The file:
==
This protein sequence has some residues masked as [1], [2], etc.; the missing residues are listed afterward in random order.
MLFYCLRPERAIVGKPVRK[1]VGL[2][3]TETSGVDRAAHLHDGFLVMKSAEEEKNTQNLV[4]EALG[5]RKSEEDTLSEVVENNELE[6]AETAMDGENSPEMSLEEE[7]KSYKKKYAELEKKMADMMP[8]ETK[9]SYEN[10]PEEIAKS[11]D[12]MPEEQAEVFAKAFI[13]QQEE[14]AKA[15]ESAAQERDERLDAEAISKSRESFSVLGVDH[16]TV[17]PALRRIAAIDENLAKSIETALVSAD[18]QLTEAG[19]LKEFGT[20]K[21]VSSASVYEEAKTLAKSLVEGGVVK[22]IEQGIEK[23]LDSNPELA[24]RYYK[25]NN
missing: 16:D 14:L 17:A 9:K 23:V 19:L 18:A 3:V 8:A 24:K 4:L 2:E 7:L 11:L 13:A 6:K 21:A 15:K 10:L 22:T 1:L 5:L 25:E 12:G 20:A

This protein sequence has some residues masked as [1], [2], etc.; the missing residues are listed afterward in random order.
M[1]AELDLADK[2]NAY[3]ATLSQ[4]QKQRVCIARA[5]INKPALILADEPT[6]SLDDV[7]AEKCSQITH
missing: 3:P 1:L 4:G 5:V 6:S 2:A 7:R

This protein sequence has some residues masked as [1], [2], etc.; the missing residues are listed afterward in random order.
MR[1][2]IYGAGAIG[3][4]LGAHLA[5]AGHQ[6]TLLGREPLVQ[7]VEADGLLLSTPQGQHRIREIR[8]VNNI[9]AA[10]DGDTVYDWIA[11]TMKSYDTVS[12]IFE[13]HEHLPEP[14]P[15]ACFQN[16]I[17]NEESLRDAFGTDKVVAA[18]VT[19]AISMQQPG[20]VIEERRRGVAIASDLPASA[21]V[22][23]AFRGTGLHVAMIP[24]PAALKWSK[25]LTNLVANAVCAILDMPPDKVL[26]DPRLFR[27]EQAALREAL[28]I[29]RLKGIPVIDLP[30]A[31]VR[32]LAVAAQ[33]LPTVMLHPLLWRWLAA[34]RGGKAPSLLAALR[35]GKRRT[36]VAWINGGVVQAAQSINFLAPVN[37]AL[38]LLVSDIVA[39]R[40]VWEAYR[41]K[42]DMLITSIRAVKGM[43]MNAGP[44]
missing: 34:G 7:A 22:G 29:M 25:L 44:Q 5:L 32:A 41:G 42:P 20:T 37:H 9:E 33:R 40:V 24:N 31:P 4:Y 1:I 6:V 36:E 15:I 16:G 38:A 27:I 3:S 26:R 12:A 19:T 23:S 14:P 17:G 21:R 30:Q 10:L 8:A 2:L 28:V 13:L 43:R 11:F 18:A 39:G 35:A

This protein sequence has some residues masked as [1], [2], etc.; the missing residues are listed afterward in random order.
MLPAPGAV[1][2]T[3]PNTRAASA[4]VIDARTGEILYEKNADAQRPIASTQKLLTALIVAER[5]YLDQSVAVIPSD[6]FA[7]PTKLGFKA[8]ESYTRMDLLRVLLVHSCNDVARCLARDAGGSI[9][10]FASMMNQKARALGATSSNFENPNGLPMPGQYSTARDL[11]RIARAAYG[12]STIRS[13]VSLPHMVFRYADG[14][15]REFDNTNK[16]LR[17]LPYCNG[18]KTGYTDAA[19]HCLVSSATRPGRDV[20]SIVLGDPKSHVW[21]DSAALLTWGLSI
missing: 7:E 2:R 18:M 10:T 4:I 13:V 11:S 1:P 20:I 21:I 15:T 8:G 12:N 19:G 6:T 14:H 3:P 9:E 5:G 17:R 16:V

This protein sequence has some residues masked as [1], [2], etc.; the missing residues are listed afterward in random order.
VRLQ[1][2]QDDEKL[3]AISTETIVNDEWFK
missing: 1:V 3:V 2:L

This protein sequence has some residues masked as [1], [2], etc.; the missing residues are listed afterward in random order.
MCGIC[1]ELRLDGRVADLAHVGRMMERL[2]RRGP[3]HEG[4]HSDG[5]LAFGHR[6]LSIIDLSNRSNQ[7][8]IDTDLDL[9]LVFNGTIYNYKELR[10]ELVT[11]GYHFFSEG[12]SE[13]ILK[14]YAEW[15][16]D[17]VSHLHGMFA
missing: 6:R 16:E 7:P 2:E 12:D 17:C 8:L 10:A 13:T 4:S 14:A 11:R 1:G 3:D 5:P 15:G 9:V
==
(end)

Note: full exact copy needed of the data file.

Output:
This protein sequence has some residues masked as [1], [2], etc.; the missing residues are listed afterward in random order.
MLFYCLRPERAIVGKPVRK[1]VGL[2][3]TETSGVDRAAHLHDGFLVMKSAEEEKNTQNLV[4]EALG[5]RKSEEDTLSEVVENNELE[6]AETAMDGENSPEMSLEEE[7]KSYKKKYAELEKKMADMMP[8]ETK[9]SYEN[10]PEEIAKS[11]D[12]MPEEQAEVFAKAFI[13]QQEE[14]AKA[15]ESAAQERDERLDAEAISKSRESFSVLGVDH[16]TV[17]PALRRIAAIDENLAKSIETALVSAD[18]QLTEAG[19]LKEFGT[20]K[21]VSSASVYEEAKTLAKSLVEGGVVK[22]IEQGIEK[23]LDSNPELA[24]RYYK[25]NN
missing: 16:D 14:L 17:A 9:K 23:V 19:L 18:A 3:V 8:A 24:K 4:L 2:E 7:L 11:L 13:A 6:K 21:A 15:K 10:L 22:T 1:L 5:L 25:E 12:G 20:A

This protein sequence has some residues masked as [1], [2], etc.; the missing residues are listed afterward in random order.
M[1]AELDLADK[2]NAY[3]ATLSQ[4]QKQRVCIARA[5]INKPALILADEPT[6]SLDDV[7]AEKCSQITH
missing: 3:P 1:L 4:G 5:V 6:S 2:A 7:R

This protein sequence has some residues masked as [1], [2], etc.; the missing residues are listed afterward in random order.
MR[1][2]IYGAGAIG[3][4]LGAHLA[5]AGHQ[6]TLLGREPLVQ[7]VEADGLLLSTPQGQHRIREIR[8]VNNI[9]AA[10]DGDTVYDWIA[11]TMKSYDTVS[12]IFE[13]HEHLPEP[14]P[15]ACFQN[16]I[17]NEESLRDAFGTDKVVAA[18]VT[19]AISMQQPG[20]VIEERRRGVAIASDLPASA[21]V[22][23]AFRGTGLHVAMIP[24]PAALKWSK[25]LTNLVANAVCAILDMPPDKVL[26]DPRLFR[27]EQAALREAL[28]I[29]RLKGIPVIDLP[30]A[31]VR[32]LAVAAQ[33]LPTVMLHPLLWRWLAA[34]RGGKAPSLLAALR[35]GKRRT[36]VAWINGGVVQAAQSINFLAPVN[37]AL[38]LLVSDIVA[39]R[40]VWEAYR[41]K[42]DMLITSIRAVKGM[43]MNAGP[44]
missing: 34:G 7:A 22:G 29:M 25:L 44:Q 5:L 32:A 41:G 42:P 20:T 37:H 9:E 33:R 40:V 24:N 31:P 4:Y 1:I 6:V 36:E 15:I 16:G 38:A 27:I 3:S 26:R 12:A 19:T 23:S 14:P 17:G 21:R 30:Q 10:L 8:A 2:L 28:V 13:L 43:R 11:F 18:A 39:G 35:A

This protein sequence has some residues masked as [1], [2], etc.; the missing residues are listed afterward in random order.
MLPAPGAV[1][2]T[3]PNTRAASA[4]VIDARTGEILYEKNADAQRPIASTQKLLTALIVAER[5]YLDQSVAVIPSD[6]FA[7]PTKLGFKA[8]ESYTRMDLLRVLLVHSCNDVARCLARDAGGSI[9][10]FASMMNQKARALGATSSNFENPNGLPMPGQYSTARDL[11]RIARAAYG[12]STIRS[13]VSLPHMVFRYADG[14][15]REFDNTNK[16]LR[17]LPYCNG[18]KTGYTDAA[19]HCLVSSATRPGRDV[20]SIVLGDPKSHVW[21]DSAALLTWGLSI
missing: 7:E 2:R 18:M 10:T 4:I 13:V 11:S 1:P 20:I 21:I 15:T 8:G 12:N 19:G 6:T 14:H 3:P 9:E 5:G 17:R 16:V

This protein sequence has some residues masked as [1], [2], etc.; the missing residues are listed afterward in random order.
VRLQ[1][2]QDDEKL[3]AISTETIVNDEWFK
missing: 1:V 3:V 2:L

This protein sequence has some residues masked as [1], [2], etc.; the missing residues are listed afterward in random order.
MCGIC[1]ELRLDGRVADLAHVGRMMERL[2]RRGP[3]HEG[4]HSDG[5]LAFGHR[6]LSIIDLSNRSNQ[7][8]IDTDLDL[9]LVFNGTIYNYKELR[10]ELVT[11]GYHFFSEG[12]SE[13]ILK[14]YAEW[15][16]D[17]VSHLHGMFA
missing: 6:R 16:E 7:P 2:E 12:D 17:C 8:L 10:A 13:T 4:S 14:A 11:R 1:G 3:D 5:P 15:G 9:V